Several bus operators run daily services to the Highlands from Aberdeen, Glasgow and Edinburgh, with connections from all other parts of the UK.



There is a full programme of Highland Games across Scotland throughout the summer season. One of the most famous is held in the late summer at the Braemar Gathering, traditionally attended by the Royal Family. Most Highland Games are on a far smaller scale, and many of them are still genuine community events.


Eating  Dining  Shopping
It’s easy to eat well in the Highlands, with so many ways of enjoying quality food produced within the area.

You could browse through an Inverness delicatessen, search out the branch of Harrods at Shin Falls, catch a Farmers Market at Portree. There are smokeries in Strathspey (and other places), and special home-made pies in Lochinver. Highland cheeses a special delicacy.

There are whisky distilleries from Old Pultney in the north to Ben Nevis in the south and Talisker on Skye. There are traditional breweries – Skye, Black Isle, Kinlochleven and even Food and Drink Festivals around Inverness & Nairn and Skye & Lochalsh as well as a fish week in Ullapool. In short, the food and drink is one more reason to visit the Highlands.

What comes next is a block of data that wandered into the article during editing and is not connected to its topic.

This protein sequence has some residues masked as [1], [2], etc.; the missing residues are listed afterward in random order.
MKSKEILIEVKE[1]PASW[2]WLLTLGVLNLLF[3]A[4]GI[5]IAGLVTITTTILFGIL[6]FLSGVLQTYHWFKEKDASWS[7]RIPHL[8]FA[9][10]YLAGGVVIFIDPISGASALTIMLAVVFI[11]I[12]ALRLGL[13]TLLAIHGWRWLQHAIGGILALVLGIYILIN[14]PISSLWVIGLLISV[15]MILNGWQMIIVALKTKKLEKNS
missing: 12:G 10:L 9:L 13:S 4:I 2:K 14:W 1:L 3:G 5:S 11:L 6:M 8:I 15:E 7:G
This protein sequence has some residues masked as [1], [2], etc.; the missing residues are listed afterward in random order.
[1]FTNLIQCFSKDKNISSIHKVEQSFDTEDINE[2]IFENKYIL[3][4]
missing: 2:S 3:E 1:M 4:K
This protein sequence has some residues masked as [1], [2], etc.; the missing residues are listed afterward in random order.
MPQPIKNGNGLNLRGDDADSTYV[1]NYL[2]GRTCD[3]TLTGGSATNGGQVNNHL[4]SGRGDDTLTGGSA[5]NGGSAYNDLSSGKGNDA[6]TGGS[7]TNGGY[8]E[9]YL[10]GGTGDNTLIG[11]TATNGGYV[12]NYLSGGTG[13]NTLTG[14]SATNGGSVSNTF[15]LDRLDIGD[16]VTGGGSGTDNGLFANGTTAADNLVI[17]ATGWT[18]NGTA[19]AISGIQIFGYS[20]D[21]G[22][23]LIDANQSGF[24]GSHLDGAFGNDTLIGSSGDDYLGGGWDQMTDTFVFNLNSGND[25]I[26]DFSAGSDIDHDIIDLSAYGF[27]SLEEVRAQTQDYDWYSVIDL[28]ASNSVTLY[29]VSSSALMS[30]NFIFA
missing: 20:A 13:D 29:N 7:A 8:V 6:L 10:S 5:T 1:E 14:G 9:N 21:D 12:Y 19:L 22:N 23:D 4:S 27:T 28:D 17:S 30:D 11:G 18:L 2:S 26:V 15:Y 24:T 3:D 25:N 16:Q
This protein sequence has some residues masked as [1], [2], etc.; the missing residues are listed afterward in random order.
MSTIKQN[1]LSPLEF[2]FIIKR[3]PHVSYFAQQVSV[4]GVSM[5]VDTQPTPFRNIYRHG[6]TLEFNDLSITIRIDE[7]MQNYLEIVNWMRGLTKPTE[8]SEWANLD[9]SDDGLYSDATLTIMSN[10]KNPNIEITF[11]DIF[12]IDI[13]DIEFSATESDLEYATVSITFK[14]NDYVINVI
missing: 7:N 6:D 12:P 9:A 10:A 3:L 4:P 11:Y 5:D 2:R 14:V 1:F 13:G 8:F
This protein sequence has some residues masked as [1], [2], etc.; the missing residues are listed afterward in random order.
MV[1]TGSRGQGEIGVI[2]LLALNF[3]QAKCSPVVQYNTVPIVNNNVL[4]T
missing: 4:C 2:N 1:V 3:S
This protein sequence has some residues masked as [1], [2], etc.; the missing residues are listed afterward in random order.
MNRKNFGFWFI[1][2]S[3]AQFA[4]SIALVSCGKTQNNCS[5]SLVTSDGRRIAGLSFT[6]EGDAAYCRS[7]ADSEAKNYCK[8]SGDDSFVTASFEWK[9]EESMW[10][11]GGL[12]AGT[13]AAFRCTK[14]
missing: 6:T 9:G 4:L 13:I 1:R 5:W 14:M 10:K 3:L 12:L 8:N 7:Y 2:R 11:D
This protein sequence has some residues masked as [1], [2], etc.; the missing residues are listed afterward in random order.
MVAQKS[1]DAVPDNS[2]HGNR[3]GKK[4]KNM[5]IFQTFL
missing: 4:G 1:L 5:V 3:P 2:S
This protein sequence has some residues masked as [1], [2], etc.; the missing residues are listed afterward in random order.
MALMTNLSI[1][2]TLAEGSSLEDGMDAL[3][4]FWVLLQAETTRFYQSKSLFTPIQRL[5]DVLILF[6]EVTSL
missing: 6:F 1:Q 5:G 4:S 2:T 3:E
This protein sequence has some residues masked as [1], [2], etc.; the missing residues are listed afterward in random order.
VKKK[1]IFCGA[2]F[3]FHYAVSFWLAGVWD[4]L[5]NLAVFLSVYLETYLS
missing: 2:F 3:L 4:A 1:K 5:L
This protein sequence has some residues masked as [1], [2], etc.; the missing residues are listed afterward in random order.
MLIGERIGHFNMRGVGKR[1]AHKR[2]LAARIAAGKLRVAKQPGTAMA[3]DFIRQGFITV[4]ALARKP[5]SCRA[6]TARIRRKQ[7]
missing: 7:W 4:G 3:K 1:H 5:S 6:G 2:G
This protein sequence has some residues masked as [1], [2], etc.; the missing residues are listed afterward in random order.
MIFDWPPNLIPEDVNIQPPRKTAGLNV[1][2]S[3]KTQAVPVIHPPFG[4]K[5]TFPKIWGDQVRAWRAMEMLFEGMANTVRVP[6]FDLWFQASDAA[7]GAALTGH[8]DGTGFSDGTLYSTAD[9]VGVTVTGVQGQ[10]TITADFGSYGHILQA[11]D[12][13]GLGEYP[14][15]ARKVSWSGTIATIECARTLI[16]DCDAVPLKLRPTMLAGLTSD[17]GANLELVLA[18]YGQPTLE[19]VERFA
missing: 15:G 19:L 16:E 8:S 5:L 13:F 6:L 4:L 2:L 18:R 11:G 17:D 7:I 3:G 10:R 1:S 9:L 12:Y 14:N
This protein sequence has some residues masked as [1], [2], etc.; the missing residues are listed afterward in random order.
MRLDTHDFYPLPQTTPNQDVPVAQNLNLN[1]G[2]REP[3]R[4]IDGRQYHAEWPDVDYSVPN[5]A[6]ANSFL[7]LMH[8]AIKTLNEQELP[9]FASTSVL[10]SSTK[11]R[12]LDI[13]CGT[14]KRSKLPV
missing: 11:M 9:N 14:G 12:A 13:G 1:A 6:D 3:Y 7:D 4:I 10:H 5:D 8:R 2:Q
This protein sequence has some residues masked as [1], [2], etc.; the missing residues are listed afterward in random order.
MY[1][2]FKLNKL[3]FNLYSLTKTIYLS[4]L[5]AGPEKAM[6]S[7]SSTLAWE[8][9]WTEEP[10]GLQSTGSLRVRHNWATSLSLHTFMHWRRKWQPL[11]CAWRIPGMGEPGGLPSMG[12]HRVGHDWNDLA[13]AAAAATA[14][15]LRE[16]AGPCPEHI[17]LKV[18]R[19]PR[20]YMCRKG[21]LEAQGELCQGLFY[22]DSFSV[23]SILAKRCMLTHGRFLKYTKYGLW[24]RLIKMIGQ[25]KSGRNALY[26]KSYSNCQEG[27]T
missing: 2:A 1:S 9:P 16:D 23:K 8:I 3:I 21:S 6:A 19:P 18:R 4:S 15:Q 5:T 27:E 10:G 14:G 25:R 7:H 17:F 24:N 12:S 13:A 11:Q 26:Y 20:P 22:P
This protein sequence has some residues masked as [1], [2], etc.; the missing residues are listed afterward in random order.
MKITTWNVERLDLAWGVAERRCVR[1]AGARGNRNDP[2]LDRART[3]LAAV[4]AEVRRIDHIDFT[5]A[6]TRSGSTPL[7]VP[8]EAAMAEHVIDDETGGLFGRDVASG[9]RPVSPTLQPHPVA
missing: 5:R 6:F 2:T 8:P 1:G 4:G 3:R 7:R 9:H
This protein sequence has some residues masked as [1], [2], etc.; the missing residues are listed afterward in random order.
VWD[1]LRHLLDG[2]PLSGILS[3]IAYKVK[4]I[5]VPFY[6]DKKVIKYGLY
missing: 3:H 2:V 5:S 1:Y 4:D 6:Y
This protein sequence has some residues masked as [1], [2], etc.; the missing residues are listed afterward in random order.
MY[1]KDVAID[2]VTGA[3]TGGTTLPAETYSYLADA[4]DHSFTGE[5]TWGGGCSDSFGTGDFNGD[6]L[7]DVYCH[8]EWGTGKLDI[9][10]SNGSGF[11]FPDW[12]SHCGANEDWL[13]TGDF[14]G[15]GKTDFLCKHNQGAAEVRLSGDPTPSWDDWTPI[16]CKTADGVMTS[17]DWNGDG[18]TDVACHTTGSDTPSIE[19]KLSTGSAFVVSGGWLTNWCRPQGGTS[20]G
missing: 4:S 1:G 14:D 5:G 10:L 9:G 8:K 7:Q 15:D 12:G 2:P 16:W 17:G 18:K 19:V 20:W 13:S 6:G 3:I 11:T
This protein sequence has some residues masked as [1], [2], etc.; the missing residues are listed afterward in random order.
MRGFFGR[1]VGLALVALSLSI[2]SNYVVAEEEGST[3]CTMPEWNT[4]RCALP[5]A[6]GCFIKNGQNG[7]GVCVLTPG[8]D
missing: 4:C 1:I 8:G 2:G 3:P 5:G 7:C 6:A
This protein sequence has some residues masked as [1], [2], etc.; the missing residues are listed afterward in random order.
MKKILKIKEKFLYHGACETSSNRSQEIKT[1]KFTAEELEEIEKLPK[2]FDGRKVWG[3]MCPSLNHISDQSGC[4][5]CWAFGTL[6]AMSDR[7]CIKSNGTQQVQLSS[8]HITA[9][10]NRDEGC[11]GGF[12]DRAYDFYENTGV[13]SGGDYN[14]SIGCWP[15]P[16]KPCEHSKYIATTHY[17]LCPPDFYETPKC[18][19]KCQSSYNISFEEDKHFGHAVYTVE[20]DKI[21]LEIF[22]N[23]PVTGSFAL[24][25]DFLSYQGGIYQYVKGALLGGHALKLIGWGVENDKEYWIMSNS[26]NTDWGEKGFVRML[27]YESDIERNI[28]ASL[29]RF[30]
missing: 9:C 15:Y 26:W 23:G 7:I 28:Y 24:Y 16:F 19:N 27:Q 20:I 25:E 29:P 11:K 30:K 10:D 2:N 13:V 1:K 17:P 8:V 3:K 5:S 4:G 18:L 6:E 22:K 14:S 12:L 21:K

In the Highlands, the past is all around. Ancient cairns and stone settings, the later brochs

(defensive round towers), then the Picts with their mysterious carved symbol stones have all left their faint traces on the landscape.

From the stone circles of Orkney to the new parliament building being erected in Edinburgh, Scotland’s dramatic history spans 8,000 years, years marked by invasions and independence, wars and religious upheavals, intrigues and subjugation. Yet it also saw the flowering of an imagination and inventiveness across many different fields of human endeavour and resulted in Scotland occupying a pivotal position, not only in a British context but in a European and worldwide one also – 19th-century Glasgow’s title as Second City of the British Empire was no idle boast! Such a history has left its mark on the nation’s psyche – as well as the landscape – and has contributed in no small way to the fierce pride with which the Scots view themselves and their country today.



Useful telephone numbers

Emergency Number 999

Airport Information (Inverness) Tel: 01667 464000

Train station :( National Rail Enquiries) Tel; 08457 48 49 50

Tourist Office: (Inverness) Tel; +44 (1463) 234 353

Holiday rents online:

National Transport Line

24 hour medical service